Undergraduate Honors Thesis Projects

Date of Award

Spring 4-2021

Document Type

Honors Paper

Degree Name

Biochemistry and Molecular Biology-BS


Biology & Earth Science


Jeffrey Lehman

First Committee Member

Louise Captein

Second Committee Member

Brandon Sinn


Strong Oxidants, Erythrocytes, Equines, Acer spp., Methemoglobin, Hemolysis

Subject Categories

Animal Diseases | Animals | Comparative and Laboratory Animal Medicine | Disorders of Environmental Origin | Large or Food Animal and Equine Medicine | Medicinal and Pharmaceutical Chemistry | Natural Products Chemistry and Pharmacognosy | Other Medicine and Health Sciences | Other Pharmacy and Pharmaceutical Sciences | Veterinary Preventive Medicine, Epidemiology, and Public Health | Veterinary Toxicology and Pharmacology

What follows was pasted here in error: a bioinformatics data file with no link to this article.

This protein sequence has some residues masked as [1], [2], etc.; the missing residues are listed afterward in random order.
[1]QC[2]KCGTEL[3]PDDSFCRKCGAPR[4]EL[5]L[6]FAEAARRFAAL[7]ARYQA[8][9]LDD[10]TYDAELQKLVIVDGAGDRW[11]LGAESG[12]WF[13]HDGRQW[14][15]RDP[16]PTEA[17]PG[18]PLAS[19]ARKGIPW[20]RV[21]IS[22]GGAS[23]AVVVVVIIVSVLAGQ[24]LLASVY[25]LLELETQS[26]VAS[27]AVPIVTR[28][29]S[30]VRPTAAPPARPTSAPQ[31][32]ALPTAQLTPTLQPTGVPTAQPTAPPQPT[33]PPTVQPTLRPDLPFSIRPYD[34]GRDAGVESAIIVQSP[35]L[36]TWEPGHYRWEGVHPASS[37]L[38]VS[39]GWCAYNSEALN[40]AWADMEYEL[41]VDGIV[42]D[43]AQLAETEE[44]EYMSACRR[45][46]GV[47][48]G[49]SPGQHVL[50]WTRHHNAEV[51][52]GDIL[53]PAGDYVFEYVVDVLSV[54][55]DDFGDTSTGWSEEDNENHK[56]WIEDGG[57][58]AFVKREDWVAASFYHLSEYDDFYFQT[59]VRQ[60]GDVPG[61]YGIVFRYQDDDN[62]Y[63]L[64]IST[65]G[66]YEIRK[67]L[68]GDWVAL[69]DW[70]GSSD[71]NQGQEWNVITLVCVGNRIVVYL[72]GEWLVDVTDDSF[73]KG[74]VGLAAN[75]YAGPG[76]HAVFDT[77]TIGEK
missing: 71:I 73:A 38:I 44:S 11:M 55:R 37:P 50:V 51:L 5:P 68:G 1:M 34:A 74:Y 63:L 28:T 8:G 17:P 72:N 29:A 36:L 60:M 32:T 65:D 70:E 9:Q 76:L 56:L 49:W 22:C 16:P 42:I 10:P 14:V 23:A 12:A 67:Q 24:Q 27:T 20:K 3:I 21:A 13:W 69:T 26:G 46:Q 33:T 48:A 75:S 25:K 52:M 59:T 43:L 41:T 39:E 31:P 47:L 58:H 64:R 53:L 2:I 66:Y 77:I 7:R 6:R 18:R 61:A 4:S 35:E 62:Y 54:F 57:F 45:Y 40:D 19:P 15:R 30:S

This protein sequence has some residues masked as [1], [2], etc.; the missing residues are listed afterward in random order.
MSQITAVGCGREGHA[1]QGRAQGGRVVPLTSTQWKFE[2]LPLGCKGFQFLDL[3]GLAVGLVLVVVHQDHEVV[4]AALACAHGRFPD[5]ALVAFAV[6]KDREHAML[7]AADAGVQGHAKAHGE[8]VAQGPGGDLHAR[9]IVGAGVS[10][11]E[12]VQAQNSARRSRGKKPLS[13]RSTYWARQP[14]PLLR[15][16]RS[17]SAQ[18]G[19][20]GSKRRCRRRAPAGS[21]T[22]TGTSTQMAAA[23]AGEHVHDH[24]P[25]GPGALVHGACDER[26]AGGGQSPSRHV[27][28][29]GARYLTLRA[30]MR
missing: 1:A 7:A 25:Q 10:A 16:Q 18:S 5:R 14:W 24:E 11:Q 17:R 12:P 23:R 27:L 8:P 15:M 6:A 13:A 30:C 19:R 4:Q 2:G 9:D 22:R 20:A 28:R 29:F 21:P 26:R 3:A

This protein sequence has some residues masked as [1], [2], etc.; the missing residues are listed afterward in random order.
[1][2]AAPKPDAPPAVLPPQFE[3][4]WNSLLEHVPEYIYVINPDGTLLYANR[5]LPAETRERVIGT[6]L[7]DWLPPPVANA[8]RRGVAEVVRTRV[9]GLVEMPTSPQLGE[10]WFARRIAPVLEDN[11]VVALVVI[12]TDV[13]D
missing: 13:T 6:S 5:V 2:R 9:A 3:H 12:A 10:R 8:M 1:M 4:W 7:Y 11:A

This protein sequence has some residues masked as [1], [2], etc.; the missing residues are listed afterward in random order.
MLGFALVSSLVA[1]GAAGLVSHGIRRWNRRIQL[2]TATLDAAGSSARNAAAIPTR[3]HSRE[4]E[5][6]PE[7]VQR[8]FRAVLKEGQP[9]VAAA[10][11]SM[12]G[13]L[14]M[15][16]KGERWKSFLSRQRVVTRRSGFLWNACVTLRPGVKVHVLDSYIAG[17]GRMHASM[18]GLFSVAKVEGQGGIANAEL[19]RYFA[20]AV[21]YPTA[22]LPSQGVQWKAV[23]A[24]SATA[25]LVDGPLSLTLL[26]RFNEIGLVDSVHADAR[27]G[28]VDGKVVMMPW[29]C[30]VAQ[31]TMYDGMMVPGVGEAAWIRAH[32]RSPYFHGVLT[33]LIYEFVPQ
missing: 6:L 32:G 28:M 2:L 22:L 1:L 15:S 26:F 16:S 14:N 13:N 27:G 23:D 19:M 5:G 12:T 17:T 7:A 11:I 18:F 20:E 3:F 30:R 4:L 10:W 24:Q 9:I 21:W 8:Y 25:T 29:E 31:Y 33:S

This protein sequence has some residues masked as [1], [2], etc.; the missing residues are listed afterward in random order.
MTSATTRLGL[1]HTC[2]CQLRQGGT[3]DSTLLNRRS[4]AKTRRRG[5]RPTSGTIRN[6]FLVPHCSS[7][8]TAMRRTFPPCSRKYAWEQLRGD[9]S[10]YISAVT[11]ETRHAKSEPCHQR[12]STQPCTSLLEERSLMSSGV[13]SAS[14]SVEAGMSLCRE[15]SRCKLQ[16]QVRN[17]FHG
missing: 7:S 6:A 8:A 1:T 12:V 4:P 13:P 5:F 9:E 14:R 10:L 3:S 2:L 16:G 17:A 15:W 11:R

Maple toxicosis is a deadly condition affecting equines after they have ingested wilted leaves of the genus Acer (i.e., maple species). It is characterized by hemolytic anemia and methemoglobinemia. Although the toxins responsible for causing toxicosis have not been identified, they are thought to be strong oxidants. The objective of this study is to determine the effect of eight compounds (galloyl derivatives) found in Acer spp. on hemolysis and methemoglobin production in bioassays with equine erythrocytes. Seven of the compounds are known constituents of Acer spp. that are commercially available. One of the compounds--acertannin--was isolated and characterized from leaf extracts of red maple. Equine erythrocytes were incubated with each compound at concentrations of 0, 0.2, 0.4, 0.8 and 1.6 mg/ml. Toxicity was determined spectrophotometrically based on percentage hemolysis of erythrocytes and on the production of methemoglobin. Experiments were repeated three times. Of the eight compounds, only tannic acid and gallic acid showed a significant effect on hemolysis. Tannic acid caused a higher level of hemolysis than did gallic acid. Concentrations of tannic acid > 0.4 mg/ml caused significantly more hemolysis than the control. The amount of hemolysis caused by the highest concentration (1.6 mg/ml) was roughly 3 times higher than that of the control. For gallic acid, only the most concentrated treatment of 1.6 mg/ml resulted in a significant increase in hemolysis relative to the control. Pyrogallol had the greatest effect on the production of methemoglobin. As little as 0.2 mg/ml of pyrogallol significantly increased methemoglobin production (0.9% versus 56.7% for 0 mg/ml and 0.2 mg/ml, respectively). Quercetin, methyl gallate, gallic acid, and tannic acid significantly affected methemoglobin production, in most cases with as little as 0.2 mg/ml of compound. Acertannin had no effect on hemolysis or on methemoglobin. The results of this study show that maple toxicosis can be largely explained by the presence of tannic acid and pyrogallol which cause hemolysis and the production of methemoglobin, respectively.